Itch

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Itch, known as pruritus or automatic tickle


A sensation that causes the desire or reflex to scratch.


An unpleasant sensory experience, creating a a scratch reflex.


Globally, 4% of the population, have difficulty with itchiness.


Unmyelinated nerve fibers for itch and pain both originate in the skin.


Information for pain and itch fibers ate conveyed centrally in two distinct systems that both use the same nerve bundle and spinothalamic tract.


Itch generates the  feeling of a foreign object underneath or upon the skin and also the urge to remove it. 


Hedonic aspects to scratching, is finding  noxious scratching to be highly pleasurable for some.


Motivational aspects of scratching include the possibility of frontal brain areas of reward and decision making, 

contributing  to the compulsive nature of itch and scratching.


The presence of a contagious itch are common, and even just a discussion on the topic can precipitate the desire to scratch.


The process is likely to be more than a localized phenomenon where one scratches: itching and scratching can be induced purely by visual stimuli.


A human mirror neuron system exists that allows imitation of  certain motor actions when we view others performing the same action: contagious yawning.


Itch can be reduced/inhibited by pain, 

heat, rubbing/scratching, noxious chemicals, and electric shock.


Causes:


Scabies


Swimmer’s itch


Athlete’s foot 


Body louse


Cutaneous larva migrans


Head lice


Herpes


Insect bites


Pubic lice


Shaving


Varicella


Environmental and allergic- specific chemicals, such as urushiol, derived from poison ivy or poison oak, or Balsam of Peru, found in many foods and fragrances.


Foreign objects on the skin- the most common cause of non-pathological itching.


Photodermatitis –chemicals in the skin reacting to sunlight, lead to the formation of irritant metabolites.


Urticaria 


Dandruff


Punctate palmoplantar keratoderma


Formication, a sensation that of small insects crawling on or under the skin.


Pruritus ani, irritation of skin at the exit of the rectum, causing the desire to scratch.


Skin conditions-psoriasis, eczema, seborrhoeic dermatitis, sunburn, athlete’s foot, and hidradenitis suppurativa.


Most causes of itching are inflammatory in nature.


Xerosis, or dry skin, is the most common cause of itching.


Diabetes mellitus


Hyperparathyroidism


Iron deficiency anemia


Jaundice and cholestasis 


Malignancy or internal cancer


Polycythemia


Psychiatric disease


Thyroid illness


Uremia


Drugs that activate histamine (H1) receptors or trigger histamine release: 


Chloroquine


Bile acid congeners.


Gestational pemphigoid


Intrahepatic cholestasis of pregnancy.


Pruritic urticarial papules and plaques of pregnancy 


Menopause, or changes in hormonal balances associated with aging.


It can originate in the peripheral  nervous system or in the central nervous system.


Itching without an identifiable cause is known as essential pruritus.


Itch originating in the skin can be induced by a variety of stimuli: mechanical, chemical, thermal, and electrical stimulation. 


Itch originating in the skin is pruritoceptive.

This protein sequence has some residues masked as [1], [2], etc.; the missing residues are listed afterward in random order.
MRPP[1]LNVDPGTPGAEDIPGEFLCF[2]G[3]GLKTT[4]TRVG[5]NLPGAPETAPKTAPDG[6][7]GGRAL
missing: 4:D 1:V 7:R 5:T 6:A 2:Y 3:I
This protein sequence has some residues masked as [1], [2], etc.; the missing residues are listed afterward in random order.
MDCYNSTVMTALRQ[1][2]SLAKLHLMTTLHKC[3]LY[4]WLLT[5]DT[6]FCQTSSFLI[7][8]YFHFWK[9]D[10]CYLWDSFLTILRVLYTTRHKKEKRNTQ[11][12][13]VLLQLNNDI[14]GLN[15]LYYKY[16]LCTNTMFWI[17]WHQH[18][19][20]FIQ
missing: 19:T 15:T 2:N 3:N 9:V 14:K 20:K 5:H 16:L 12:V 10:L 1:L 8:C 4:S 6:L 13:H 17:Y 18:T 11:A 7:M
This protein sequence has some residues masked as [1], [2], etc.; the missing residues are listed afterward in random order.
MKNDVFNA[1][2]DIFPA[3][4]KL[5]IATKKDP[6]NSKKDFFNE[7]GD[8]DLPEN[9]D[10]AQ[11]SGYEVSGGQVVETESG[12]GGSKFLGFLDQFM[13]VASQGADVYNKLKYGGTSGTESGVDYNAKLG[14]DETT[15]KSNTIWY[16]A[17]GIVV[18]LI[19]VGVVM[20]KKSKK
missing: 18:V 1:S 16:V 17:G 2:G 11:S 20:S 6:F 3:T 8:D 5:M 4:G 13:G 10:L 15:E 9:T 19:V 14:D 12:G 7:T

Afferent neurons responsible for histamine-induced itch are unmyelinated C-fibres.


Two major classes of human C-fiber nociceptors exist: mechano-responsive nociceptors and mechano-insensitive nociceptors. 


Mechano-insensitive receptors respond mostly to itch induced by histamine. 


Iitch receptors are found only on the epidermis and the epidermal/dermal transition layers.


 The maximal sensitivity to itch found at the basal cell layer of the epidermis. 


The sensation of Itch is never felt in muscle or joints.


Itch is abolished in skin areas treated with nociceptor excitotoxin capsaicin.


Although experimentally induced itch can still be perceived under a complete A-fiber conduction block, it is significantly diminished. 


Itch sensation is mediated by A-delta and C nociceptors located in the uppermost layer of the skin.


Neuropathic itch can originate along the afferent pathway as a result of damage to the nervous system: central nervous system or peripheral nervous system.


Neuropathic itch: notalgia paresthetica, brachioradial pruritus, brain tumors, multiple sclerosis, peripheral neuropathy, and nerve irritation.


Neurogenic itch is itch induced centrally, and is mostly associated with increased accumulation of opioids.


It is  associated with some psychiatric disorders such as tactile hallucinations, delusions of parasitosis, or obsessive-compulsive disorders.


Inflammatory mediators, bradykinin, serotonin, and prostaglandins, are released during inflammatory conditions and can activate pruriceptors and cause acute sensitization of the nociceptors. 


Neuro growth factors (NGF) can cause structural changes in nociceptors.


NGF is known to up-regulate neuropeptides, especially substance P, and increased NGF is also found in atopic dermatitis, a hereditary and non-contagious skin disease with chronic inflammation.


Substance P may contribute to itch by increasing neuronal sensitization and may affect release of mast cells.


Itch treatment:


OTC and prescription anti-itch drugs are available. 


Non-chemical efforts include cooling, warming, soft stimulation.


Topical antipruritics in the form of creams and sprays are 

 available.


 Oral anti-itch drugs:


Antihistamines


Corticosteroids, hydrocortisone topical cream; 


Counterirritants, such as mint oil, menthol, or camphor


Crotamiton 


Local anesthetics


Phototherapy


Scratching may relieve isolated itch, but

can intensify itching and even cause further damage to the skin:the itch-scratch-itch cycle.


Therapy for dry skin is to maintain adequate skin moisture and use of topical emollients.





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